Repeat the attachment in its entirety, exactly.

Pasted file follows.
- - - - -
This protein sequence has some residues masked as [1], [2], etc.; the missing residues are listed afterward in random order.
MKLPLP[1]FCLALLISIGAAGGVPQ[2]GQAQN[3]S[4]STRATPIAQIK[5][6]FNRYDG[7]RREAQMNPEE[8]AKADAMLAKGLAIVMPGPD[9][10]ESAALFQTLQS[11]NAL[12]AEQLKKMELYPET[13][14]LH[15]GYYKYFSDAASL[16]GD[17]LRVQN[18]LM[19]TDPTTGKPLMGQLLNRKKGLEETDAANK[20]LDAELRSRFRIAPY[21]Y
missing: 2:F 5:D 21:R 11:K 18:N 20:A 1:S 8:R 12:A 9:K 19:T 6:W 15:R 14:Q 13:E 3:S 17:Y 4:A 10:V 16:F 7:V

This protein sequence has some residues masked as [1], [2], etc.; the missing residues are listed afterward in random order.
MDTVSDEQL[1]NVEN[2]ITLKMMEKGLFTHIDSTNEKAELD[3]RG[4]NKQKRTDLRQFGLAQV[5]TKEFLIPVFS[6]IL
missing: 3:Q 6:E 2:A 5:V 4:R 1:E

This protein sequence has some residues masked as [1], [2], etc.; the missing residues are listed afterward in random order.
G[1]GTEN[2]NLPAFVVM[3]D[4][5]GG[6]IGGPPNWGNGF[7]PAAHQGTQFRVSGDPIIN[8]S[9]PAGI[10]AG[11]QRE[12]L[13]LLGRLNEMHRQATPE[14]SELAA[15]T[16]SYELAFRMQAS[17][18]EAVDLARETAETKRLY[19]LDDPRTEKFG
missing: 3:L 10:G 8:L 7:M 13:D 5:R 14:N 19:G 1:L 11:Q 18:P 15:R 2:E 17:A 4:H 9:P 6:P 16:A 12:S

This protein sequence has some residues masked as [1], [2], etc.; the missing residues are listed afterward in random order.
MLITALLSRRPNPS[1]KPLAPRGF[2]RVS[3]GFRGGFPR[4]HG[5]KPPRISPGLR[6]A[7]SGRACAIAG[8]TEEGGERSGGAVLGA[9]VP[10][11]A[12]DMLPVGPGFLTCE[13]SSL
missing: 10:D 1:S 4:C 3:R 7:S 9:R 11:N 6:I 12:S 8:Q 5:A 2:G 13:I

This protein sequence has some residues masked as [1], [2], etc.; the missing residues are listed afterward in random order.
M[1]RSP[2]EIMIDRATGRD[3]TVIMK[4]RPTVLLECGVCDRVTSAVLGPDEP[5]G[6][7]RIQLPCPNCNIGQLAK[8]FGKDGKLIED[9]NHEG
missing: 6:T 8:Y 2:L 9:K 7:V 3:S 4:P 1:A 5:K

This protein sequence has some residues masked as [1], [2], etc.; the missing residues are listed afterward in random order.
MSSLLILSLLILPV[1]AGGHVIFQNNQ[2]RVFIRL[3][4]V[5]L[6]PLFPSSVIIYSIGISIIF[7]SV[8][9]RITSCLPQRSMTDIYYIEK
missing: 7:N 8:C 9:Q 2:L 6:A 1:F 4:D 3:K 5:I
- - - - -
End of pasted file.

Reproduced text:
This protein sequence has some residues masked as [1], [2], etc.; the missing residues are listed afterward in random order.
MKLPLP[1]FCLALLISIGAAGGVPQ[2]GQAQN[3]S[4]STRATPIAQIK[5][6]FNRYDG[7]RREAQMNPEE[8]AKADAMLAKGLAIVMPGPD[9][10]ESAALFQTLQS[11]NAL[12]AEQLKKMELYPET[13][14]LH[15]GYYKYFSDAASL[16]GD[17]LRVQN[18]LM[19]TDPTTGKPLMGQLLNRKKGLEETDAANK[20]LDAELRSRFRIAPY[21]Y
missing: 2:F 5:D 21:R 11:K 18:N 20:A 1:S 8:R 12:A 9:K 19:T 6:W 15:R 14:Q 13:E 3:S 17:Y 4:A 10:V 16:F 7:V

This protein sequence has some residues masked as [1], [2], etc.; the missing residues are listed afterward in random order.
MDTVSDEQL[1]NVEN[2]ITLKMMEKGLFTHIDSTNEKAELD[3]RG[4]NKQKRTDLRQFGLAQV[5]TKEFLIPVFS[6]IL
missing: 3:Q 6:E 2:A 5:V 4:R 1:E

This protein sequence has some residues masked as [1], [2], etc.; the missing residues are listed afterward in random order.
G[1]GTEN[2]NLPAFVVM[3]D[4][5]GG[6]IGGPPNWGNGF[7]PAAHQGTQFRVSGDPIIN[8]S[9]PAGI[10]AG[11]QRE[12]L[13]LLGRLNEMHRQATPE[14]SELAA[15]T[16]SYELAFRMQAS[17][18]EAVDLARETAETKRLY[19]LDDPRTEKFG
missing: 3:L 10:G 8:L 7:M 13:D 5:R 14:N 19:G 1:L 11:Q 18:P 15:R 2:E 17:A 4:H 9:P 6:P 16:A 12:S

This protein sequence has some residues masked as [1], [2], etc.; the missing residues are listed afterward in random order.
MLITALLSRRPNPS[1]KPLAPRGF[2]RVS[3]GFRGGFPR[4]HG[5]KPPRISPGLR[6]A[7]SGRACAIAG[8]TEEGGERSGGAVLGA[9]VP[10][11]A[12]DMLPVGPGFLTCE[13]SSL
missing: 10:D 1:S 4:C 3:R 7:S 9:R 11:N 6:I 12:S 8:Q 5:A 2:G 13:I

This protein sequence has some residues masked as [1], [2], etc.; the missing residues are listed afterward in random order.
M[1]RSP[2]EIMIDRATGRD[3]TVIMK[4]RPTVLLECGVCDRVTSAVLGPDEP[5]G[6][7]RIQLPCPNCNIGQLAK[8]FGKDGKLIED[9]NHEG
missing: 6:T 8:Y 2:L 9:K 7:V 3:S 4:P 1:A 5:K

This protein sequence has some residues masked as [1], [2], etc.; the missing residues are listed afterward in random order.
MSSLLILSLLILPV[1]AGGHVIFQNNQ[2]RVFIRL[3][4]V[5]L[6]PLFPSSVIIYSIGISIIF[7]SV[8][9]RITSCLPQRSMTDIYYIEK
missing: 7:N 8:C 9:Q 2:L 6:A 1:F 4:D 3:K 5:I